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Family Spends Awkward, Silent Quality Time Together

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Mom Sleeps In Past Sunrise

WOBURN, MA―Noting that she had somehow managed to sleep through both the dawn chorus of birds and her neighborhood’s early morning garbage pickup, 53-year-old local mother Laura Maloney confirmed that she did not awaken Monday until after the sun had risen.

Area Dad Needs More Time With Museum Plaque

NEW YORK—Leaning in close to the paragraph of text as his family continued on to the museum’s other exhibits, area dad and Frick Collection visitor Phillip Schermeier, 58, reportedly needed more time with the plaque beside Rembrandt’s 1626 painting Palamedes In Front Of Agamemnon Thursday.

Friend From College Wasted No Time Becoming White-Collar Professional

CHARLOTTE, NC—Noting how his fellow 23-year-old now takes business trips and apparently has a company-issued cell phone, local barista Daniel MacKenzie reported Friday that his friend Eric Sanford—with whom MacKenzie attended the University of Virginia from 2011 to 2015—has wasted no time at all becoming a full-fledged white-collar professional.

Waitress Who Took Over At Table Just Doesn’t Have Same Spark As Richard

FREEPORT, ME—Sensing things wouldn’t be the same once the woman removed their empty potato skin basket without so much as a playful acknowledgment of how much they must have enjoyed the appetizer, patrons at Downeast Grill confirmed Wednesday night that their new waitress, Allie, just didn’t have the same spark Richard had.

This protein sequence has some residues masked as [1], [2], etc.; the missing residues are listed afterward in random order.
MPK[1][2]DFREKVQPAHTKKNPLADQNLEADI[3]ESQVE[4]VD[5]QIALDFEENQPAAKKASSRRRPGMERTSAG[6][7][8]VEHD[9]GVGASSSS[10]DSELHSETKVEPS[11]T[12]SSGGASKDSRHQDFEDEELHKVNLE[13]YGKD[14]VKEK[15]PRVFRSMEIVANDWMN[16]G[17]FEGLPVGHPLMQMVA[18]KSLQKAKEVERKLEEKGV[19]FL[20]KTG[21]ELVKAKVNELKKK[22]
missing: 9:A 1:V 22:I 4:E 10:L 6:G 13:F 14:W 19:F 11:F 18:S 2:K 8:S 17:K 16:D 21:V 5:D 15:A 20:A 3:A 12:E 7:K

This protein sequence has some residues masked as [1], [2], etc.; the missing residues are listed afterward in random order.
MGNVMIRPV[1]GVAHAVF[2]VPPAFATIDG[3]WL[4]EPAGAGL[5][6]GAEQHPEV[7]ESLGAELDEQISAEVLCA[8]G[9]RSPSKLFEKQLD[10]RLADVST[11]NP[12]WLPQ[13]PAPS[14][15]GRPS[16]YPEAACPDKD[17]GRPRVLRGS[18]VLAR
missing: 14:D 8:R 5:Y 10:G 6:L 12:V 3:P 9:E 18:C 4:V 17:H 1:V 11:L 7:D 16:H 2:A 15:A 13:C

Man Practices Haircut Request Before Heading To Barber

MINNEAPOLIS—Having scripted a set of lines he hoped to deliver with confidence and decisiveness, local 34-year-old Jason Clyne carefully rehearsed his haircut request several times Friday before heading to his local barbershop, sources confirmed.

Ronald McDonald Statue Bears Full Brunt Of Teenagers’ Mockery

CLEVELAND—Remaining stoically silent throughout the barrage of vicious insults, unsavory accusations, and various other indignities directed at it, a statue of Ronald McDonald seated on a bench outside the fast-food chain’s Clark Avenue location is said to have borne the full force of a group of teenagers’ mockery Thursday.

Woman Leaving Meeting Worried She Came Off As Too Competent

OXNARD, CA—Silently chastising herself for the way she behaved in front of her colleagues and supervisors, Cobalt Property Insurance sales associate Leah Manning, 36, was reportedly deeply worried Tuesday that she came off as too competent during the company’s weekly sales meeting.

Mom Has Stacked Dinner Party Roster

GOLDEN, CO—Their eyes widening in amazement as the 43-year-old rattled off the names of heavy hitter after heavy hitter, impressed members of the Dreeshen household confirmed Friday that the roster for their mom’s upcoming dinner party was absolutely stacked.
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Family Spends Awkward, Silent Quality Time Together

AKRON, OH–They say the family that sits silently together stays silently together. And no one proves that old adage better than the Bladners. Whether enduring an uncomfortable outing at a local restaurant, attending an unpleasant community event, or simply staring blankly at the television, this tight-knit clan always makes an effort to spend plenty of awkward, silent quality time together.

Gathered around the dinner table, the Bladners enjoy not catching up on the day's events.

"I read in Woman's Day how important it is for a family to spend time together," Joanne Bladner said Monday, her husband Larry and two teenage children slumped in their chairs at the dinner table. "In this day and age, so many families are hardly ever in the same room!"